Development of a novel multi-dimensional polygenic risk score method that better predicts complex disease
Principal Investigator: Professor Buhm Han
Approved Research ID: 59688
Approval date: May 4th 2020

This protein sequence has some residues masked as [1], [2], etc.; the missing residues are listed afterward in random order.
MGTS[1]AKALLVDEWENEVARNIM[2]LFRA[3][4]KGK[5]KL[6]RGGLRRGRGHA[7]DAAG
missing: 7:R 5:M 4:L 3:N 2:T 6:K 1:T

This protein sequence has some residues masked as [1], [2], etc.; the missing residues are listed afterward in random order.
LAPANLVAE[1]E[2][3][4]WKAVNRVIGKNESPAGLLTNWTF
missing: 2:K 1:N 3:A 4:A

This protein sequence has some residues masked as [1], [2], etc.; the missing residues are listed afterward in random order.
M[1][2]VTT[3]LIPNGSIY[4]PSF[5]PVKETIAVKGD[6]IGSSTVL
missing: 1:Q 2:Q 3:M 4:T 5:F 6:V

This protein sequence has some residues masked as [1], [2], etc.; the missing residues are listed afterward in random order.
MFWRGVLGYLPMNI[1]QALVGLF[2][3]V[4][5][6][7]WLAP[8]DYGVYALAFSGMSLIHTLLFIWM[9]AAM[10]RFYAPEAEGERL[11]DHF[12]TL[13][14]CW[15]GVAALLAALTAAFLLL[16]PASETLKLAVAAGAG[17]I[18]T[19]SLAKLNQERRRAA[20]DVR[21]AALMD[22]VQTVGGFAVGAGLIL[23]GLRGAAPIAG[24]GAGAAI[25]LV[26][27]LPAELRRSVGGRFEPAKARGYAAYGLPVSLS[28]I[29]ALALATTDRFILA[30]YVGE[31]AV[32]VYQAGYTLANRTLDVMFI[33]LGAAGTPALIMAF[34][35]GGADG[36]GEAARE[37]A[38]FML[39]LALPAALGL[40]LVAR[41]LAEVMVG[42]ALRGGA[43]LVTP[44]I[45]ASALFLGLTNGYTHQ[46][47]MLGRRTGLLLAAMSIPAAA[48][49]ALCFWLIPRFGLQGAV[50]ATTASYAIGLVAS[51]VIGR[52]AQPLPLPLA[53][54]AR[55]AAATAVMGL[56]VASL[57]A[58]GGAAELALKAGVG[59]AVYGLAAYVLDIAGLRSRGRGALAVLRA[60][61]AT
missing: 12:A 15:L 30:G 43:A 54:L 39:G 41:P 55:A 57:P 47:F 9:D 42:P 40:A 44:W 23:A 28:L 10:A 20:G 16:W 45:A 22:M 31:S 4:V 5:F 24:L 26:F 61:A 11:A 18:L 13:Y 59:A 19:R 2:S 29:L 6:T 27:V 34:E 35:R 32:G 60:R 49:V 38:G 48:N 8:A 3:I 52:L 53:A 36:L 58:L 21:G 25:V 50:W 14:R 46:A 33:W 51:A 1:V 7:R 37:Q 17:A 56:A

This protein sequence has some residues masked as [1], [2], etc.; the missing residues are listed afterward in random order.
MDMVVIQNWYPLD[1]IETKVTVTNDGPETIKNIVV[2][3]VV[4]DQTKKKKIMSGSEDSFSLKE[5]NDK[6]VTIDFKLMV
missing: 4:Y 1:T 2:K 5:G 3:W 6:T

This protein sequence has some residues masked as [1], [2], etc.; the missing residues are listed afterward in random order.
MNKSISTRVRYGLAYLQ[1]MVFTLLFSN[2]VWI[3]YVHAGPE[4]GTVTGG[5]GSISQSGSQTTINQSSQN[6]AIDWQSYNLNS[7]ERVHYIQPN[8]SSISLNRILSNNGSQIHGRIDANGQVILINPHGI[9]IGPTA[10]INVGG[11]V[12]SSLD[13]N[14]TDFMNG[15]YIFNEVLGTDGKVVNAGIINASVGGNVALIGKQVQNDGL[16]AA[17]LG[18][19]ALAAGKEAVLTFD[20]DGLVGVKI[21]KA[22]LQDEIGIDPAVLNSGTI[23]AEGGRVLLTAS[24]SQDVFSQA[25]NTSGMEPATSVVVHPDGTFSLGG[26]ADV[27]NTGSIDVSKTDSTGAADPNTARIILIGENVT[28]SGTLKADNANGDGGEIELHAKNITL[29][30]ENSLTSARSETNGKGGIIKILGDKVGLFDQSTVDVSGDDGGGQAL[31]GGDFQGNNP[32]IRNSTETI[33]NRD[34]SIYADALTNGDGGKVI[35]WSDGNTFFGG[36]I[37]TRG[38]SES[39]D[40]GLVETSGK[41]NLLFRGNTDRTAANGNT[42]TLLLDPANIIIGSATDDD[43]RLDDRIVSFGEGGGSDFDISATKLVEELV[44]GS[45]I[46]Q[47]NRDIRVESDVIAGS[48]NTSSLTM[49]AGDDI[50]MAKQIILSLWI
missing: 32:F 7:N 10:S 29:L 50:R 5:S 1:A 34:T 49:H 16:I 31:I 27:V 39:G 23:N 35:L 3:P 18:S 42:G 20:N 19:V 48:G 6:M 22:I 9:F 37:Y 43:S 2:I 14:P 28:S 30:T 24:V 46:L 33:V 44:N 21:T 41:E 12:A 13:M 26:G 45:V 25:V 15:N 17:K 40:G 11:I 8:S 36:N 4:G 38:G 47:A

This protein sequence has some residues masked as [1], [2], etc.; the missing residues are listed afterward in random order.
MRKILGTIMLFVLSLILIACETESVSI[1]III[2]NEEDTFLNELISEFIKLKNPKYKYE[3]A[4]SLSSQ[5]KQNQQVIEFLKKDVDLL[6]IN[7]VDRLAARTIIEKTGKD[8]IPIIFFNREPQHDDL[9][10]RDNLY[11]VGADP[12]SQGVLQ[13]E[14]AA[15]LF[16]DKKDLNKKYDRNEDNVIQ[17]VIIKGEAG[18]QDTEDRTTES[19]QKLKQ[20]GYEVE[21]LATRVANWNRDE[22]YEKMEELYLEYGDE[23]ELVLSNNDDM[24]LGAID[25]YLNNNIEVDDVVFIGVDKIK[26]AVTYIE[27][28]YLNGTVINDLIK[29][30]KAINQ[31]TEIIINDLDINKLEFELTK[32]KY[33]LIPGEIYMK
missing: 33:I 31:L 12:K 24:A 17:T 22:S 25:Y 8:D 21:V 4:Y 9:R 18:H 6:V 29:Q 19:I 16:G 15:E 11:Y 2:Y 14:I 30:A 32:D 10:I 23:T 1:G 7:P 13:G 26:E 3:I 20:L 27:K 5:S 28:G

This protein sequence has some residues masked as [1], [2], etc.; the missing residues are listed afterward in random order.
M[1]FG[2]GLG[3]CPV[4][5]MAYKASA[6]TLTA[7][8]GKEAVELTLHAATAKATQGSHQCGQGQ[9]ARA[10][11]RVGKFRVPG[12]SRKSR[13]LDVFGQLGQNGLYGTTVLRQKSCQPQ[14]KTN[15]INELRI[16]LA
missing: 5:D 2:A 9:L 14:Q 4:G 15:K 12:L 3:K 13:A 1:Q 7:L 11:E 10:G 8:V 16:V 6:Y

Predicting susceptibility of an individual to disease is essential in the clinical context of early disease detection and prevention. Currently, risk prediction for diseases often relies on basic information of an individual, such as age, gender, BMI, physical exercise, smoking status, alcohol consumption, blood pressure, blood chemistries, and family history. However, although recent studies have led to a better understanding of genetic factors underlying several highly heritable diseases, examination of the genetic factors is usually ignored in common health management. Polygenic risk score (PRS) is a method quantifying the genetic risk of having a disease based on variations in multiple genetic loci. Recent researches on PRS have shown promising result for some highly heritable diseases. However, current methods of PRS still have some limitations. Those limitations include ethnically biased reference data, incomplete understanding of the genetic architecture of complex disease, etc. In this project, we aim to develop a novel polygenic risk prediction method of high accuracy by accounting for trans-ethnic genetic architecture, environmental factors, and/or non-linear gene-gene interaction. We will test our newly developed method on multi-ethnic real-world data for validation. A more accurate and trans-ethnically applicable genetic risk assessment of complex disease will result in enhanced guidance in the targeted prevention of complex disease globally.